The first is occupied by a 92 year-old Prince Philip, a man who successfully surmounted his upbringing by a mother who was profoundly deaf, and who was committed to a mental hospital when he was eight; and by his father Prince Andrew of Greece, who had promptly deserted his young family and went off to live with his mistress.
He served his adopted country superbly during World War Two, seeing wartime action aboard HMS Ramillies & HMS Valiant, and destroyer service aboard HMS Wallace amd HMS Whelp. The Wallace survived a night-time bombing by German aircraft through the agile mind of the young Lieutenant, who organised a raft with smoke floats which fooled the enemy bombers into targeting the float, thus allowing the destroyer to move quietly away from the targeted area.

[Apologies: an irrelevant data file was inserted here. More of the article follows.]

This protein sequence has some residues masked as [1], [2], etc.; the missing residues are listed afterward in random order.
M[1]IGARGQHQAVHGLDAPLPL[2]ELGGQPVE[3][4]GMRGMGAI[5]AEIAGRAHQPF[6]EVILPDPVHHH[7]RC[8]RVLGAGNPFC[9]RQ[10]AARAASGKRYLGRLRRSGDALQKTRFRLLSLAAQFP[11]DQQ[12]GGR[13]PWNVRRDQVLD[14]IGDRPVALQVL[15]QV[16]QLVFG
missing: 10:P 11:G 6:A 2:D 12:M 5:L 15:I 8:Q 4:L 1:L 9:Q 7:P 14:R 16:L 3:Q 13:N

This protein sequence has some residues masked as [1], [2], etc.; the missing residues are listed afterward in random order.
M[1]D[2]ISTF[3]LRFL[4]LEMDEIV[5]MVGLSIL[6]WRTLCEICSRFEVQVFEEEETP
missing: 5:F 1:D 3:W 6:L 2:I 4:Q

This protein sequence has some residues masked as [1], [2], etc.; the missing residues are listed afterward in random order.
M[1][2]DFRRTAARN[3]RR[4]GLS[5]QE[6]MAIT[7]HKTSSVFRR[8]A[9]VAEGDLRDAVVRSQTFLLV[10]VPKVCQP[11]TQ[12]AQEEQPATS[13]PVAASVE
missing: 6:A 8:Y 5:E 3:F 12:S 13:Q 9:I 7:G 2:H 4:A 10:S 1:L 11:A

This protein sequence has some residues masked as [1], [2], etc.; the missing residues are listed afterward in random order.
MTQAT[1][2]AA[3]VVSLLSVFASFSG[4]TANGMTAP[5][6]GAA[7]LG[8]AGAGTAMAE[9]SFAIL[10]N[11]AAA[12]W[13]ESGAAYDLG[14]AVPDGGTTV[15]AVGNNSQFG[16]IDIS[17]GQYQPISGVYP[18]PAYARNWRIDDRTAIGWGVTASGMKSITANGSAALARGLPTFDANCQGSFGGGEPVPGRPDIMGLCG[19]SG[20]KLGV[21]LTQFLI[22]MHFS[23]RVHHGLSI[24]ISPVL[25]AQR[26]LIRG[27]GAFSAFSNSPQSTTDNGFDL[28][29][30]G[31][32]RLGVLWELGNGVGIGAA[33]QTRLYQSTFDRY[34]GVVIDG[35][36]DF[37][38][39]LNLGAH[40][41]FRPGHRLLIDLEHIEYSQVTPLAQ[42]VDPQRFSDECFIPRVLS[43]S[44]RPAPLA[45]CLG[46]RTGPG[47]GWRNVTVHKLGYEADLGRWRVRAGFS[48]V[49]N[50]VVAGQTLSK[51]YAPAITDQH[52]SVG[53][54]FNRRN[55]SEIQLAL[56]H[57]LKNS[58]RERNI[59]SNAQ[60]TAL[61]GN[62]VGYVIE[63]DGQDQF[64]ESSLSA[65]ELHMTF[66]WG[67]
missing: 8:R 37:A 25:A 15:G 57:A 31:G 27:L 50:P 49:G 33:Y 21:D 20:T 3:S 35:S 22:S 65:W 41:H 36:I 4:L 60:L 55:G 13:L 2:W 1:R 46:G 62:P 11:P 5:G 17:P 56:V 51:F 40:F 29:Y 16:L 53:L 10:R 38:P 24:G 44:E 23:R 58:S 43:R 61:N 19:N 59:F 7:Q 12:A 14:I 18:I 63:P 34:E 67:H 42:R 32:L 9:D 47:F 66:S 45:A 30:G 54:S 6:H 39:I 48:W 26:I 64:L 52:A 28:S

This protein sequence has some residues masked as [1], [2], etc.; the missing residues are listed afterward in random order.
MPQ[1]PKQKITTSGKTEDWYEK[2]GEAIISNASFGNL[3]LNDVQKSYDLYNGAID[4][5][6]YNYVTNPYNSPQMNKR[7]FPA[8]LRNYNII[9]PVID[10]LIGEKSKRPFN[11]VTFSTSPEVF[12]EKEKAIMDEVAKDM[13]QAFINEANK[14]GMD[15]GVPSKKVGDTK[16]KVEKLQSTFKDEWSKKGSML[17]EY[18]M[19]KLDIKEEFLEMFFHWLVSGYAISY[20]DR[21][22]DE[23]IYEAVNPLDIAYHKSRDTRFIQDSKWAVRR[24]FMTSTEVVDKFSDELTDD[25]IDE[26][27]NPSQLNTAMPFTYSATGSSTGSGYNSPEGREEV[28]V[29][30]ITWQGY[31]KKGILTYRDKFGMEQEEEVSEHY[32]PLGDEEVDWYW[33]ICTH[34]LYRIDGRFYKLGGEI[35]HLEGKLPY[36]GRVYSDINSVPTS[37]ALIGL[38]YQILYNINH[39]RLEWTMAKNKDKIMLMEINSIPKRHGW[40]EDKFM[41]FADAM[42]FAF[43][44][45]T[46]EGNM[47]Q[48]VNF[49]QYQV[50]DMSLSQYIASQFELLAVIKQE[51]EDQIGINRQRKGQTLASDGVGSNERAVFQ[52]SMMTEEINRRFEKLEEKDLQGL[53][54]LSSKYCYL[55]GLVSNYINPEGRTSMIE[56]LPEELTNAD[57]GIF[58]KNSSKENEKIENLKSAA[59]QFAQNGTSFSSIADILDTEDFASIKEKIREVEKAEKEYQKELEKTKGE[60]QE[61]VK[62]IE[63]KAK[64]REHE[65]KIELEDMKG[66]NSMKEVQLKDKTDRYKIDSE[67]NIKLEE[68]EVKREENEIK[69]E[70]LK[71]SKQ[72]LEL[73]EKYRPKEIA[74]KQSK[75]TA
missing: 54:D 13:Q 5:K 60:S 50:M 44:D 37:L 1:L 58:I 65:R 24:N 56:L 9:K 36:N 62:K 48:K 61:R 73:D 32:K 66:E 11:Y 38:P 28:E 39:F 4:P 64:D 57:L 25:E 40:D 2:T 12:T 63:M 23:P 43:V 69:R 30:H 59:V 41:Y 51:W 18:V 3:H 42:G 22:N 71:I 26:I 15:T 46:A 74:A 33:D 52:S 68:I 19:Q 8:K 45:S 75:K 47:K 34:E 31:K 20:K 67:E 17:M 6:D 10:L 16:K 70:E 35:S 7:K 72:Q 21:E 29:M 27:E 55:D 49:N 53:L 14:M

He met, wooed and married a young Princess Elizabeth, and, once she assumed the Crown on the sad and untimely death of her beloved father George VI, undertook the role of Consort to his wife, now of course our Queen Elizabeth the 2nd. He promised to be her ‘‘liege-man of life and limb’, and has kept that promise for well over sixty years.
He has performed many thousands of engagements both with the Queen and solo, and his Duke of Edinburgh awards have been the backbone of a long life of service to the Nation. He has suffered bad health for some time, and is now in hospital to allow the medical people to determine what the problems are with his elderly body.
He is, as far as this commentator is concerned, a fantastic man, a good husband, a brave man whose steadfast loyalty and love have singled him out as a good man; whose family have shown him and his wife that they are all too human, and his well-publicised ‘sense of humour’ is just a man stating his own mind without the cautions of diplomacy.
The other bed is occupied by Nelson Mandela, the former terrorist and ex-President of South Africa.